References in classic literature ?
At last it seemed as if, in her yearning desire to reclaim the lost sheep, she could not be satisfied by addressing her hearers as a body.
When we consider the great diversity of the human character, influenced as it is by education, by opportunity, and by the physical and moral conditions of the creature, my dear hearers,” he earnestly concluded “it can excite no surprise that creeds so very different in their tendencies should grow out of a religion revealed, it is true, but whose revelations are obscured by the lapse of ages, and whose doctrines were, after the fashion of the countries in which they were first promulgated, frequently delivered in parables, and in a language abounding in metaphors and loaded with figures.
A reader of words of wind-demons might have been able to see the portions of a dialogue pass to and fro between the exhorter and his hearers.
Captain Jim had the gift of the born storyteller, whereby "unhappy, far-off things" can be brought vividly before the hearer in all their pristine poignancy.
It was only when the sympathy or interest of his hearers enabled them to forget these things that they were swept away by the force of his reason or the contagion of his wit or his emotion.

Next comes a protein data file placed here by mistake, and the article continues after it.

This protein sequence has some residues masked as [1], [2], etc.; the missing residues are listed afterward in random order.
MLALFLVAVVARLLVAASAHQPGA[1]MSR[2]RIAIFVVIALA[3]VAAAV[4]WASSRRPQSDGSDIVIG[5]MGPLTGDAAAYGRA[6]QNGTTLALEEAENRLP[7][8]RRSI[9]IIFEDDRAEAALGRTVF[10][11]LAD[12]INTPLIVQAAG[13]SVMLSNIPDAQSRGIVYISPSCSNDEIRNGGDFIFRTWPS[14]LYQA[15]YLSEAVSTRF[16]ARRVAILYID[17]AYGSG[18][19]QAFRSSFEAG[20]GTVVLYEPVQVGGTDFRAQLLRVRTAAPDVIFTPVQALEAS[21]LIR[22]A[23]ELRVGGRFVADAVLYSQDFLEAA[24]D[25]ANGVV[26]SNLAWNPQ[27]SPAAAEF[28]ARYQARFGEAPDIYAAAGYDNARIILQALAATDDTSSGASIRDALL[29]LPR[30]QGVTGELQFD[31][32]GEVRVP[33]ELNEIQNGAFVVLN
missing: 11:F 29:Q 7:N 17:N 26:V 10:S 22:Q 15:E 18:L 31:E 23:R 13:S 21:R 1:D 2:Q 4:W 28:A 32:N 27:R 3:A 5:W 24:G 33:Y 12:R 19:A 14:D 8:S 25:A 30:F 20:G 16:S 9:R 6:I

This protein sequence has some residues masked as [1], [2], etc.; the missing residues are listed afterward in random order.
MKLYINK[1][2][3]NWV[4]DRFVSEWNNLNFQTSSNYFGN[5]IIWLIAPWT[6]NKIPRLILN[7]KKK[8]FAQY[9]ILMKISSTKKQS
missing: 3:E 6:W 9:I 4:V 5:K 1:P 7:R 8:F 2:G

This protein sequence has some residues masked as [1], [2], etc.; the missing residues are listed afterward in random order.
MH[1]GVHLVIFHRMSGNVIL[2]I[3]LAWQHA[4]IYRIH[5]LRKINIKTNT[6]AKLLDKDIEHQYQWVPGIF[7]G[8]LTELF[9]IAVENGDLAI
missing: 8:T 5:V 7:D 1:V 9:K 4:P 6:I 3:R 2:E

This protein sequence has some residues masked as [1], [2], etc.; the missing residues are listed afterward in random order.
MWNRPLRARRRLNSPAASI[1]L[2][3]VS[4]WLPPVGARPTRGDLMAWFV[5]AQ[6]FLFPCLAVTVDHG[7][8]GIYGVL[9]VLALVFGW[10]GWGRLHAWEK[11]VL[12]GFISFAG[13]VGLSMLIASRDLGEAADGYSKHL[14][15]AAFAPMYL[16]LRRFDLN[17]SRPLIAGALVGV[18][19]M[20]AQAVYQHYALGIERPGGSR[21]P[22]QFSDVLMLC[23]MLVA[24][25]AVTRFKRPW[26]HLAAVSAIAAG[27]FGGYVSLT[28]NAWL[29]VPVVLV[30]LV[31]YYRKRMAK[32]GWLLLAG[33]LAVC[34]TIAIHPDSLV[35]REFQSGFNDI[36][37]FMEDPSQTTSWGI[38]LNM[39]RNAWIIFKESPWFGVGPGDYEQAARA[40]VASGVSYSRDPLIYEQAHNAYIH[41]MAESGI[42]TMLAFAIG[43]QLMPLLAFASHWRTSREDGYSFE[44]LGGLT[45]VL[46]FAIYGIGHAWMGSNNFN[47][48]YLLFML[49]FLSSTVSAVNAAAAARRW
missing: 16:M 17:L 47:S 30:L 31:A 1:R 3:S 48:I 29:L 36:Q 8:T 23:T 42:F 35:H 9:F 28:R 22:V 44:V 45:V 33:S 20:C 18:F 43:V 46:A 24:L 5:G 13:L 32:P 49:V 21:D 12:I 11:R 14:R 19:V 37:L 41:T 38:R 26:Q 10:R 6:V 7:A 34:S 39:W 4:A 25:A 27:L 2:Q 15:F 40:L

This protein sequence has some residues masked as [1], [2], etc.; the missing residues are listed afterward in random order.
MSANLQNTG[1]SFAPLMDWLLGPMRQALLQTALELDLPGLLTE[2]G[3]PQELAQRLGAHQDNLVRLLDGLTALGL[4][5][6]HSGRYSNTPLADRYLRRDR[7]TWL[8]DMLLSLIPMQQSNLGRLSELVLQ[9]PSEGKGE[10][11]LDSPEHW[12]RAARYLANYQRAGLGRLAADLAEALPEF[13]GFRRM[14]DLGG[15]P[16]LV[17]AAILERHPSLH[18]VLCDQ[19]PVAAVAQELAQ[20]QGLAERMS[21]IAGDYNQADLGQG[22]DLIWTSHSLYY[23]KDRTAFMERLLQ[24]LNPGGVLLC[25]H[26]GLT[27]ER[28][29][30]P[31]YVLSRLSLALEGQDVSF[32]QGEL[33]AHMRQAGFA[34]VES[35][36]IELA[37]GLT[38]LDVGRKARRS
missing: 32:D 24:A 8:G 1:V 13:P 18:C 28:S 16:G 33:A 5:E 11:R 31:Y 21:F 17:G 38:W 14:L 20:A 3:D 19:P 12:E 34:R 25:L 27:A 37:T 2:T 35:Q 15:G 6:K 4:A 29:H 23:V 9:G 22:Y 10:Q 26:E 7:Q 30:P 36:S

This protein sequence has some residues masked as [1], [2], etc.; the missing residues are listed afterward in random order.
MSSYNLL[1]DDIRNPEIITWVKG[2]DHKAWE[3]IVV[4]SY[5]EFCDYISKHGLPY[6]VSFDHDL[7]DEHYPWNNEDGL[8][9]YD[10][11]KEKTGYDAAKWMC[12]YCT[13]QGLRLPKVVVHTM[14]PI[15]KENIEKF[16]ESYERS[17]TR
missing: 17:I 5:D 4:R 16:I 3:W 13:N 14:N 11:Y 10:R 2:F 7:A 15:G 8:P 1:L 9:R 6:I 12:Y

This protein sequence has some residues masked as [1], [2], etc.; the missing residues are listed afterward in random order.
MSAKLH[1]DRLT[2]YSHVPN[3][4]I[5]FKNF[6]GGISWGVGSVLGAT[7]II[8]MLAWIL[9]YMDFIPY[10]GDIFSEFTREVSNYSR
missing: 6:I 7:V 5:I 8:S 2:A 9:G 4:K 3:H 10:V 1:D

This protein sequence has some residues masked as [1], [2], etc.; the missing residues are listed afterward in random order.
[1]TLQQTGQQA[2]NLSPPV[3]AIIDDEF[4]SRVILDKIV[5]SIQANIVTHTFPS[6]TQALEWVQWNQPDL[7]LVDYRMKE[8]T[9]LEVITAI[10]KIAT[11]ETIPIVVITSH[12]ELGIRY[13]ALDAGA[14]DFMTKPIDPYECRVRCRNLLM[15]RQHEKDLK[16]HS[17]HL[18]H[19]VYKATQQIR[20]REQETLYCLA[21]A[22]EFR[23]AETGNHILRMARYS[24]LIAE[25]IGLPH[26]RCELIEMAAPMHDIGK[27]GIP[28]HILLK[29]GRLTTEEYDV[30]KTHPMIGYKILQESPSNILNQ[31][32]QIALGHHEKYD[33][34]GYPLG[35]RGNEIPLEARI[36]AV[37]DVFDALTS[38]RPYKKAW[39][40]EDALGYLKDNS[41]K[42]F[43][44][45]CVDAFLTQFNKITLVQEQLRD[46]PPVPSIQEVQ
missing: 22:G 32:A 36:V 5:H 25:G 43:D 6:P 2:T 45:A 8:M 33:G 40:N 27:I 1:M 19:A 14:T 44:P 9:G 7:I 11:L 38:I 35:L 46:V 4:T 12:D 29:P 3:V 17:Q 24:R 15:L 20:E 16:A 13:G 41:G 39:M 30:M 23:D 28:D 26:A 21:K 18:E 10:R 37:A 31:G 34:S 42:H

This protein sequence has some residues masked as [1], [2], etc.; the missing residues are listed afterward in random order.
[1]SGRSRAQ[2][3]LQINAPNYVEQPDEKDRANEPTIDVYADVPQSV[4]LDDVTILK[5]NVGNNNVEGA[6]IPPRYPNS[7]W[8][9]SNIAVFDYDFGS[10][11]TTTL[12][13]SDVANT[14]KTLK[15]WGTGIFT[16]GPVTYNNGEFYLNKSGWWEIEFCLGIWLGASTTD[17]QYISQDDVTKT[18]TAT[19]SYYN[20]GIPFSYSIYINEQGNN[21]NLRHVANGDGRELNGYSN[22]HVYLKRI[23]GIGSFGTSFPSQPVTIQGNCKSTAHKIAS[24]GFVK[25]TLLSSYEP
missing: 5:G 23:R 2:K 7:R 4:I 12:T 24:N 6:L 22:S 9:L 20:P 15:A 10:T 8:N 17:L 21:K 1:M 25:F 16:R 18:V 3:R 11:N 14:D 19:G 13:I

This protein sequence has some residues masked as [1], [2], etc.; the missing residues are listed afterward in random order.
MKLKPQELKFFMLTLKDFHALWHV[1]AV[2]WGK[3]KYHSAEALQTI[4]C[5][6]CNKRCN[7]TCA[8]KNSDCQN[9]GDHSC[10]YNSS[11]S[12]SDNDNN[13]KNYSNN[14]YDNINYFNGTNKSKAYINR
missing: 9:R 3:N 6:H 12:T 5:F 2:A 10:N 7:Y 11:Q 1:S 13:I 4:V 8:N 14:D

he said; I am sure of that; and yet most of your hearers, if I am not mistaken, are likely to be still more earnest in their opposition to you, and will never be convinced; Thrasymachus least of all.
I perceived that the words they spoke sometimes produced pleasure or pain, smiles or sadness,in the minds and countenances of the hearers.
He handled his text in all kinds of ways, and twisted it into all manner of shapes; but always ingeniously, and with a rude eloquence, well adapted to the comprehension of his hearers.
An ill-made, high-shouldered man, with lowering brows, and his features crushed into an habitually sour expression, he contrasted most unfavourably, even in his mongrel dress, with the great body of his hearers in their plain working clothes.
It is impossible to conceive the disgust which this avowal awakened in the bosoms of the hearers.
What It thinks, that It utters; and what It utters, that It hears; and It itself is Thinker, Utterer, Hearer, Thought, Word, Audition; it is the One, and yet the All in All.
and they are themselves different from what they would have been if our past experience had been different--for example, the effect of a spoken sentence upon the hearer depends upon whether the hearer knows the language or not, which is a question of past experience.